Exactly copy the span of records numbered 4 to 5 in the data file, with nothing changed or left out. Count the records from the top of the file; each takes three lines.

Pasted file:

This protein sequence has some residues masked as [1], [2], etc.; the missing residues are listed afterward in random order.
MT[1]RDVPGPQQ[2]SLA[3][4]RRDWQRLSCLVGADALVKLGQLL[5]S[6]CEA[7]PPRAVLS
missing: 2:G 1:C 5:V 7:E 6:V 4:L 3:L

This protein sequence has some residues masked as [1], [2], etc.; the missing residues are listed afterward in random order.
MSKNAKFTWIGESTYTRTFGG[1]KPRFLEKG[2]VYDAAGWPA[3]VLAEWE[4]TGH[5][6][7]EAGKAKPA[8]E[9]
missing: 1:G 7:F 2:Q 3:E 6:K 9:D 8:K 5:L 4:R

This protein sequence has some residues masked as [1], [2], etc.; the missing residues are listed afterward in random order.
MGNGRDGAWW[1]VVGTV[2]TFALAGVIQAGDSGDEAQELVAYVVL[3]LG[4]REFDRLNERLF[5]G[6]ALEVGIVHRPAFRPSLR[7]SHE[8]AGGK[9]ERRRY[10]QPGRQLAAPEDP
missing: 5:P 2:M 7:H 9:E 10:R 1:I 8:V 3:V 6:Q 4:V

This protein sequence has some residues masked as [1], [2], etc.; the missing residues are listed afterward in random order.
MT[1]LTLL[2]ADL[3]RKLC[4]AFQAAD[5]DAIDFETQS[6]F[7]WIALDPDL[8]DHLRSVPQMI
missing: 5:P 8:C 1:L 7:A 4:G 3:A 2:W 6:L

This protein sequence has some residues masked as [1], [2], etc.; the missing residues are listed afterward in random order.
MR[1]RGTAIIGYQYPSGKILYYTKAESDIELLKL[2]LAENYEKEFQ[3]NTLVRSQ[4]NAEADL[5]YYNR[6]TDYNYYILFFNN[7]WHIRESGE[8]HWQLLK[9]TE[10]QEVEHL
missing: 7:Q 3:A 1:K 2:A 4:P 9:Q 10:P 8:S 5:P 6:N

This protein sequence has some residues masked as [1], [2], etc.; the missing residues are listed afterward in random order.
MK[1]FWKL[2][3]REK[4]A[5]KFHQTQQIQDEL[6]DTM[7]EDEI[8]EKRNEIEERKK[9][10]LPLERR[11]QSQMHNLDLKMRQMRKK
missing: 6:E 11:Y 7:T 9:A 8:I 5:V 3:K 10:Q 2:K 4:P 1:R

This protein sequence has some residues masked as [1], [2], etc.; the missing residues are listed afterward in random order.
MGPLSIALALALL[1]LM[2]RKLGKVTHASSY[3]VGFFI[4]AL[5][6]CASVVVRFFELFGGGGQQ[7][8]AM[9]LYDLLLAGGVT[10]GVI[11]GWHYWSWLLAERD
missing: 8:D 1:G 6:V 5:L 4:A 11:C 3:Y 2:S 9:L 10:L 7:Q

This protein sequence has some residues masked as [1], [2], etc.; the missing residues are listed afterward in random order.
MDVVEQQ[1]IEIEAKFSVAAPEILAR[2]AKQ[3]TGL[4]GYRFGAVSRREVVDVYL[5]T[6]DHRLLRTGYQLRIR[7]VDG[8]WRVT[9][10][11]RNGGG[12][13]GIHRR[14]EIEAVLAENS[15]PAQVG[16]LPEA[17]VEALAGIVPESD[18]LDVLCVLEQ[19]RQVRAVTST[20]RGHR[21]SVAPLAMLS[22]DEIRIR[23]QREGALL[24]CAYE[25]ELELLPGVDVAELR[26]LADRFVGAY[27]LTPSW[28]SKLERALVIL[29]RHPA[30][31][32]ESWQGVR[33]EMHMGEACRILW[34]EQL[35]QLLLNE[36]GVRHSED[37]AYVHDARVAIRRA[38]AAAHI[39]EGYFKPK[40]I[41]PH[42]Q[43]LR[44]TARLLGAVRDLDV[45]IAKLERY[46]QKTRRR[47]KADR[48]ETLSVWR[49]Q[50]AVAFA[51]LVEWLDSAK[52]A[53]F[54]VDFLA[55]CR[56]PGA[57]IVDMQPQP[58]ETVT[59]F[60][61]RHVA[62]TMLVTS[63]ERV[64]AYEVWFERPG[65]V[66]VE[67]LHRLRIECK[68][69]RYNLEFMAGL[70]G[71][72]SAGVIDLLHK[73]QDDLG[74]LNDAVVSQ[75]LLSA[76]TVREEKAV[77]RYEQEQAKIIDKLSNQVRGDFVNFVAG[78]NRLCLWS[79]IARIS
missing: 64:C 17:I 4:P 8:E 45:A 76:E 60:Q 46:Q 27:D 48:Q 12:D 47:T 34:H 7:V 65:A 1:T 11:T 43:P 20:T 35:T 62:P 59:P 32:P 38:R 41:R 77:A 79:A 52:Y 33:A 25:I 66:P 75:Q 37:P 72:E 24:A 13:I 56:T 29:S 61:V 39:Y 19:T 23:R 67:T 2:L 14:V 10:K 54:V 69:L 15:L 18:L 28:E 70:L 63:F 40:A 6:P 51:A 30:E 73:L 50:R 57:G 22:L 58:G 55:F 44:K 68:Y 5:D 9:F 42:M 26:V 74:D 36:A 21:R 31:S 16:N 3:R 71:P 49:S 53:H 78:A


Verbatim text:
This protein sequence has some residues masked as [1], [2], etc.; the missing residues are listed afterward in random order.
MT[1]LTLL[2]ADL[3]RKLC[4]AFQAAD[5]DAIDFETQS[6]F[7]WIALDPDL[8]DHLRSVPQMI
missing: 5:P 8:C 1:L 7:A 4:G 3:A 2:W 6:L

This protein sequence has some residues masked as [1], [2], etc.; the missing residues are listed afterward in random order.
MR[1]RGTAIIGYQYPSGKILYYTKAESDIELLKL[2]LAENYEKEFQ[3]NTLVRSQ[4]NAEADL[5]YYNR[6]TDYNYYILFFNN[7]WHIRESGE[8]HWQLLK[9]TE[10]QEVEHL
missing: 7:Q 3:A 1:K 2:A 4:P 9:Q 10:P 8:S 5:P 6:N